The Dirty Truth About Clean Product Data

June 16, 2020
By Matt Helm,
Developer

When you encounter a bad product experience, you know it. You could be looking for shoes, but there’s no preview image. Or you want to buy a new table for your dining room, but the product dimensions aren’t listed. All of this stems from bad product data. From a customer perspective, bad product data means a bad experience with your brand. From a business perspective, bad product data leads to a decrease in customer retention and lost revenue.

Keeping your product data clean and compliant is no easy feat. Often the process of cleaning data is expensive and time-consuming. But, having accurate product data is exceptionally important for consumers. It gives your customers all the information they want about a product and increases their confidence in doing business with you.

Because of the importance of high-quality data, skipping the cleaning process outright is not an option. So, how then can we limit the expensive impact of data cleaning? The best way is to make sure it gets done properly the first time. If you follow the steps in this article, you should be able to do just that.

What Makes Data Dirty?

There are a few different criteria that data analysts use to determine the quality of data they’re looking at, which we’ll examine now.

Data Validity 

The first criterion is validity. Data validity acts as a gut-check to see if the data makes sense. The question you’ll be asking when checking for data validity is, “Does this data follow the rules?”

For example, when talking about shoe size, we expect all data to be a numeric value that is either a whole or half number. The value should fall into a narrow range between about 3 and 16 (for US Men’s sizes). These rules help to filter out bad data, but they will not tell you if your data is correct.

Data Accuracy 

Data accuracy defines whether the data is correct. The problem with determining data accuracy is that it requires a secondary set of data with the “true” value for the data. There will be many cases where such a database is unavailable (or maybe that’s what you're trying to generate with this data cleansing exercise). In that case, you won’t be able to know for certain that the data you’re using is accurate.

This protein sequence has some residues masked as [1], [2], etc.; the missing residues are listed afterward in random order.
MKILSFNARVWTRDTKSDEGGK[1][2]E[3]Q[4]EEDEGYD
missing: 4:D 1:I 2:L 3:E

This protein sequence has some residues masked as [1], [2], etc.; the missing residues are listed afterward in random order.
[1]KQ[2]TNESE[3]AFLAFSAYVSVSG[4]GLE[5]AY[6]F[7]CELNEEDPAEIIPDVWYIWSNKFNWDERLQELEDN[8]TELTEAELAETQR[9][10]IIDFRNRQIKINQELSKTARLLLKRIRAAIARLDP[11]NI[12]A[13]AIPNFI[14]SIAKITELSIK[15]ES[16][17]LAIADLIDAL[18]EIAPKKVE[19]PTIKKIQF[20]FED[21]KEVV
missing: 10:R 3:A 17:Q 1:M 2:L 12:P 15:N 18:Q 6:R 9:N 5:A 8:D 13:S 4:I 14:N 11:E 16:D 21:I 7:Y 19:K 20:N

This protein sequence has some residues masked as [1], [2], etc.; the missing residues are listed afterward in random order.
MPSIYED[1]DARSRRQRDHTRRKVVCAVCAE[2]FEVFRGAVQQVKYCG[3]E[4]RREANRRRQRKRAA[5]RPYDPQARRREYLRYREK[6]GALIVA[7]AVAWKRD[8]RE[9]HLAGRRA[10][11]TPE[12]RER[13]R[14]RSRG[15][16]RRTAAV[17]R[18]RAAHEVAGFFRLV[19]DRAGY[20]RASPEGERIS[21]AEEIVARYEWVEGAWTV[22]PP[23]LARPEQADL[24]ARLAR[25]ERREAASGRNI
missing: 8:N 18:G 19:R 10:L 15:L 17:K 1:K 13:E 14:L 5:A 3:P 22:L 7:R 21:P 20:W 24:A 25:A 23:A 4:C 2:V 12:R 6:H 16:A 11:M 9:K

Data Completeness

The next criterion of dirty data is completeness. Completeness will answer the question of “What data is missing?” In most cases, every single attribute will not need to be filled out for every single product. However, there will likely be a set of attributes that every single product should have: SKU, shoe size, color, brand, material, etc.

When any of these fields are empty, it’s easy enough to decide that the field should be populated with the correct value. However, if your shoe store sells track and field shoes, it may have an attribute of “track and field event” to help categorize the shoes. This attribute doesn’t really make sense on something like a sandal. Should the sandal have an empty or null value for the track & field event attribute? Should it be assigned a value of “N/A”?

There are a few different approaches for filling missing data, but the important thing is to ensure that the same approach is used across the entire dataset.

Data Consistency

Consistency of data is the next criterion for determining data cleanliness. Consistency means that data in one section of your catalog matches data in another section. If the shoe with SKU #12345 is listed as green in one section of your database but is listed as blue in another, it will be impossible to determine which of the values is correct.